Jesus also told the woman with the issue of blood to take heart. She approached him in the crowd when He was on his way to heal the daughter of one of the rulers. She had been ill for 12 years, this illness made her unclean which meant she was isolated from the community. She believed that if she touched the hem of His clothes she would be healed. So she did, Jesus felt her touch, and addressed her. “Jesus turned and saw her. ‘Take heart, daughter,’ He said, ‘Your faith has healed you.’ And the woman was healed from that moment.” (Matt. 9:22 NIV emphasis added)This woman had a lot hardship in her life. Even though it was not on account of Jesus, the joy that is in Jesus was still on the other side of her grief.
The experience of this woman, the disciples, and Paul are all encapsulated in Psalm 31. David is expressing distress and grief when his enemies have risen up to ensnare him. He spends a good bit of time describing his trouble, and reminding himself of who God is, until he finally says,
“Be merciful to me, O LORD, for I am in distress; my eyes grow weak with sorrow, my soul and my body with grief. My life is consumed by anguish and my years by groaning; my strength fails because of my affliction, and my bones grow weak. Because of all my enemies, I am the utter contempt of my neighbors; I am a dread to my friends – those who see me on the street flee from me. I am forgotten by them as though I were dead; I have become like broken pottery. For I hear the slander of many; there is terror on every side; they conspire against me and plot to take my life. But I trust in you O, LORD; I say, ‘You are my God.’” (Ps. 31:9-14 NIV emphasis added)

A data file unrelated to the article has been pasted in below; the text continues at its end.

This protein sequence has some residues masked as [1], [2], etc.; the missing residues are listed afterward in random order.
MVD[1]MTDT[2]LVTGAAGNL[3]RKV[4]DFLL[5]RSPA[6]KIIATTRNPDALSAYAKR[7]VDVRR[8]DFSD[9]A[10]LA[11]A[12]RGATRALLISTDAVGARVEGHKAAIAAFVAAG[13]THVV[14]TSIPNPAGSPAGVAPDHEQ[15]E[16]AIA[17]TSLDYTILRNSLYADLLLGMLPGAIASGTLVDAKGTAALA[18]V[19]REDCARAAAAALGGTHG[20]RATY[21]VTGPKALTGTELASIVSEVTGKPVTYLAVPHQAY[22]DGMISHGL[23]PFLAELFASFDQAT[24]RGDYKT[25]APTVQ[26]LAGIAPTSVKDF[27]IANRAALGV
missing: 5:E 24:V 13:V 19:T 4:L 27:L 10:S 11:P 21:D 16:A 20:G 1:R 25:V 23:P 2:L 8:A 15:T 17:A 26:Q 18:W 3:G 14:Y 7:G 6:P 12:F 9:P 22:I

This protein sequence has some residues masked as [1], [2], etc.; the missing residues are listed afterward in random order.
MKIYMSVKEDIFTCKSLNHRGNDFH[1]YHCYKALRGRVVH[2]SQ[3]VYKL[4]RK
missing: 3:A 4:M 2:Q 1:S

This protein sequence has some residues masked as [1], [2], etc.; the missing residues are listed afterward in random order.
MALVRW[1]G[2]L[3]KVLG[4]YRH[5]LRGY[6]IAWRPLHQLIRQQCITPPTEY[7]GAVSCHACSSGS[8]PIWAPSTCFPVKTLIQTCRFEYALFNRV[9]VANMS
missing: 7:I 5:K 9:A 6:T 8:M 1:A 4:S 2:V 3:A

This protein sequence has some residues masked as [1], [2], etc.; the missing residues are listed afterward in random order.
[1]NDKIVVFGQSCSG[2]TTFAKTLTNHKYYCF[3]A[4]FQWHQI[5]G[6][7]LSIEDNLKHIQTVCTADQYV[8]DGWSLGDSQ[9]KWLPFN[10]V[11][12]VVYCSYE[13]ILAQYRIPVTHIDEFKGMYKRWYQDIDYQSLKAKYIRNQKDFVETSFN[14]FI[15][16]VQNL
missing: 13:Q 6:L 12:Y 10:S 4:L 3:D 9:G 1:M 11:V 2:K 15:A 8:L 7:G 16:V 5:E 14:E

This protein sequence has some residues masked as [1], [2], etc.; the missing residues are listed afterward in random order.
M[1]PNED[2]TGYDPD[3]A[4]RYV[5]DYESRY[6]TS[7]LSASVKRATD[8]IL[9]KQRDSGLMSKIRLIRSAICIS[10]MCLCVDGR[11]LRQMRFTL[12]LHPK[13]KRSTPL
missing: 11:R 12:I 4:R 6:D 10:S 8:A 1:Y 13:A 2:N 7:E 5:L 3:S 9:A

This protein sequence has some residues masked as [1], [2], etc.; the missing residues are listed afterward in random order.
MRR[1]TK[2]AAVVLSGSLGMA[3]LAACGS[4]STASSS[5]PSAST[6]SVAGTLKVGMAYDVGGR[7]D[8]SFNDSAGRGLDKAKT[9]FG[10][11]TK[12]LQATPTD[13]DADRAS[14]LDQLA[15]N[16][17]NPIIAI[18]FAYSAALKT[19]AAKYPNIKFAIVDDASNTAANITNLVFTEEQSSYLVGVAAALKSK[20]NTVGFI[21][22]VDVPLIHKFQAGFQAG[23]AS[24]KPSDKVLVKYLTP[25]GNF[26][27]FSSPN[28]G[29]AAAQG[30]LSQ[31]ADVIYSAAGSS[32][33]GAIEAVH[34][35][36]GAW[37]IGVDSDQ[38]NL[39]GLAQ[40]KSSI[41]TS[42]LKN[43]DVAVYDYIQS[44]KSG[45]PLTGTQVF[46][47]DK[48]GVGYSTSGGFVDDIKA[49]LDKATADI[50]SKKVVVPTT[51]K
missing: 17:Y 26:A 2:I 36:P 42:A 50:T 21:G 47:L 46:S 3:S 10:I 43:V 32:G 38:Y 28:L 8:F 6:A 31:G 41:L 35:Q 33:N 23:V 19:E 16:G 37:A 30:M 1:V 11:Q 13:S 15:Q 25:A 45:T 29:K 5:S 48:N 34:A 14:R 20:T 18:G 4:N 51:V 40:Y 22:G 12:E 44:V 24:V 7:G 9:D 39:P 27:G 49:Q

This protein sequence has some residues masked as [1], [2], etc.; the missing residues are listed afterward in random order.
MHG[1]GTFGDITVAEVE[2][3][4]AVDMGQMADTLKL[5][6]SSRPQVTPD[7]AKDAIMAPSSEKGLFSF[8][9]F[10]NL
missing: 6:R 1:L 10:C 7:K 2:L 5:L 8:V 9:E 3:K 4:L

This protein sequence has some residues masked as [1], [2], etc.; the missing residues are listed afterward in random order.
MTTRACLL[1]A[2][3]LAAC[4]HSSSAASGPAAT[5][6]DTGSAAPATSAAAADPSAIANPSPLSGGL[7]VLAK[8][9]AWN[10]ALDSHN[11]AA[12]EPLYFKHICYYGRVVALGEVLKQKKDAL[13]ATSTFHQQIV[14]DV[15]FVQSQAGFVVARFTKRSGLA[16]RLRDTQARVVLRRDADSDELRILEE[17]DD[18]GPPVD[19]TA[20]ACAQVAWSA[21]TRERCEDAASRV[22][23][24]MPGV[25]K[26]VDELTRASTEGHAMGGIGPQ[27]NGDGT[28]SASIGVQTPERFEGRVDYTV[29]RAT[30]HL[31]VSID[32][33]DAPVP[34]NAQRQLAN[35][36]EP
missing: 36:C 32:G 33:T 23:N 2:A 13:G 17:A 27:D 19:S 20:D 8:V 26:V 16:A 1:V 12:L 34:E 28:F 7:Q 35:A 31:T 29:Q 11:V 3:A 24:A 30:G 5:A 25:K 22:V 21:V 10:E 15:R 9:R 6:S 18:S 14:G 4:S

The rest of the psalm is about how faithful God is, how He silences all lies and is a refuge in trouble. He even says, “Let your face shine on your servant; save me in your unfailing love.” (Ps. 31:16 NIV) Remember, Paul said the light we have is the light of the knowledge of the glory of God in the face of Jesus. David didn’t know Jesus, but he knew the character of God, who is the same yesterday, today, and forever. David closes the psalm out with, “Be strong and take heart, all you who hope in the LORD.” (Ps. 31:24 NIV emphasis added)
All this to say, that is why I cannot get out of 2 Corinthians 4. I look at the first half of 2020, every loss: take heart; every heartbreak: take heart; every lack: take heart; every divide: take heart; every sorrow: take heart.
The word of the LORD resounding over me this year is: take heart.
I know it’s somewhat of an old fashioned turn of phrase. John Calvin gives us another way to look at it. He translated this phrase out of the Hebrew and the Greek as “take courage.” To take courage one generally has to take action. Courage doesn’t necessarily mean having good feeling about the situation at hand, but doing something about it anyways. So for me to take courage means I have to stop wallowing and keep going. Keep doing all the mom stuff, keep studying my bible, worshiping the LORD, doing what I can to share the gospel.
What is seen may be bleak this year, but what is unseen is quite the opposite. So take heart.